World Cup Day 21: This tournament will be remembered for how far the women’s game has come

World Cup Day 21: This tournament will be remembered for how far the women’s game has come

We have our final four. When you get this deep into a tournament, anyone who’s not seen as chalk has done something grand, like Morocco’s men’s team last year and Colombia’s women’s team would’ve been this year. The South Americans entered as the lone surprise to make the quarterfinals. They benefited from the laundry list of heavy hitters to take early flights out of Australia and New Zealand. They were the sleeping giants with the right combination of experience and new blood. Catalina Usme is a wonderful leader and Linda Caicedo will be starring on the global stage for decades to come. But it wasn’t enough this year for a bigger breakthrough.

England somehow found a way with its rash of injuries and a suspension to Lauren James to take down Colombia 2-1. Most experts picked the Three Lionesses to be one of the giants vulnerable to an early exit. Instead, other juggernauts will watch the British play two more games at the World Cup. And as much as Colombia punched above its weight, including a dazzling 44th-minute goal from Leicy Santos to give it a temporary lead, England’s composure is what pushed everyone not from Europe or a host country out of the tournament.

Catalina Pérez not controlling an easy save in first-half stoppage time and Lauren Hemp pouncing on it is the exact moment that describes the two teams on paper. Without that mistake, the game was headed to extra time, not an England win in regulation. Alessia Russo’s goal wouldn’t have been the game-winner, but the equalizer. Colombia had more chances, but none could upend the result. And while Colombia had some easy-to-spot errors in the game, like not putting Caicedo in her natural wing position and giving her the time and space to outrun teams, like what led to her goal in the team’s win over Germany, it improved its standing in world soccer.

England will run into Australia in the semifinals, with Spain and Sweden waiting on the other side of the bracket. Not to humblebrag, but my prediction for the final is still intact, although Australia and Sweden advancing to the final was against different teams than England and Spain, but I digress. And all four teams are looking to hoist its first world championship. One former champion didn’t make the knockout rounds, two got cut in the Round of 16 and Japan’s loss to Sweden in the quarterfinals guaranteed a new champion. And other heavy hitters like Canada, Brazil, and the Netherlands are all gone. While the 2019 tournament played out as a display for the United States to express its dominance, the 2023 edition will be remembered for how the rest of the world caught up and possibly even surpassed the Stars and Stripes.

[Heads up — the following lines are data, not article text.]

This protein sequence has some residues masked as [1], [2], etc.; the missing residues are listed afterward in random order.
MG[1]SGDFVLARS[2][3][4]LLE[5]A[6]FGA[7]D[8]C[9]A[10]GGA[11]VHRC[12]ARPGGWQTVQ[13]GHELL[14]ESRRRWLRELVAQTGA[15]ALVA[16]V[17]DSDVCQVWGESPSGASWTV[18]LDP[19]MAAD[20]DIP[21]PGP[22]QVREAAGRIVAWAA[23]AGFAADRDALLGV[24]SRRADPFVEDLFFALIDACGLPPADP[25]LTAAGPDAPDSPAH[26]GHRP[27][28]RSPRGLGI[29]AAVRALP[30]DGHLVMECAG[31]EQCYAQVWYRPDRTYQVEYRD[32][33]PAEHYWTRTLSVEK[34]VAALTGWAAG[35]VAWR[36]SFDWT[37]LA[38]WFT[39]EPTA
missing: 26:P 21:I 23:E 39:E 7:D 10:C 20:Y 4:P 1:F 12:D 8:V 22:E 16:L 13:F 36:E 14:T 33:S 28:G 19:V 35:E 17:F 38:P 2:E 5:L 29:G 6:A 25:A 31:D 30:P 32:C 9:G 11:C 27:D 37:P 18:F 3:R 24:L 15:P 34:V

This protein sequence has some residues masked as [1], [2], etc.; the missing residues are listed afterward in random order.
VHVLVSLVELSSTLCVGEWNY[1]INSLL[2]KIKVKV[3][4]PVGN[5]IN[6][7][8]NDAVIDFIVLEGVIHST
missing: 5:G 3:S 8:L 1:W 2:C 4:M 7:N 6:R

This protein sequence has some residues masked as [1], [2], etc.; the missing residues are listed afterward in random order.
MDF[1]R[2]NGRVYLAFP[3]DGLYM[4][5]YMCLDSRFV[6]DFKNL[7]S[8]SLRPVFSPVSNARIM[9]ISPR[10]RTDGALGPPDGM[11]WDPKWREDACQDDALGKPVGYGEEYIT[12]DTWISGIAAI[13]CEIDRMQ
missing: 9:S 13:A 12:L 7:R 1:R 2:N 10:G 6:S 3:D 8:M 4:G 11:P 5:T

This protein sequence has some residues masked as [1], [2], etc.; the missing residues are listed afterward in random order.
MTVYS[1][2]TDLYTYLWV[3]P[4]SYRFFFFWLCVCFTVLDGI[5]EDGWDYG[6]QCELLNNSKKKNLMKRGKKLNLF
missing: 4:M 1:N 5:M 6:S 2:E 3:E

The co-hosts advance without scoring

I was expecting a barn-burner between Australia and France in what was pegged as the best game of the quarterfinals. While it was still a good game, no ball touched the back of the net until the 100th minute, when Wendie Renard’s header crossed the goal line. Except for the French veteran dragged down two Aussies to the pitch with her to score a goal, which you obviously couldn’t do, and the tally was waived off. Renard also scored in the 2019 World Cup quarterfinals, when France hosted the tournament, but her marker still wasn’t enough to defeat the United States. The French bowed out of the tournament for a fourth straight time in the knockout rounds short of the final, and third straight in the quarterfinals, on penalty kicks. For Australia, no host has made the final since the USA in 1999. Quite the standard to try and match. 

Original source here

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About the Author

Anthony Barnett
Anthony is the author of the Science & Technology section of ANH.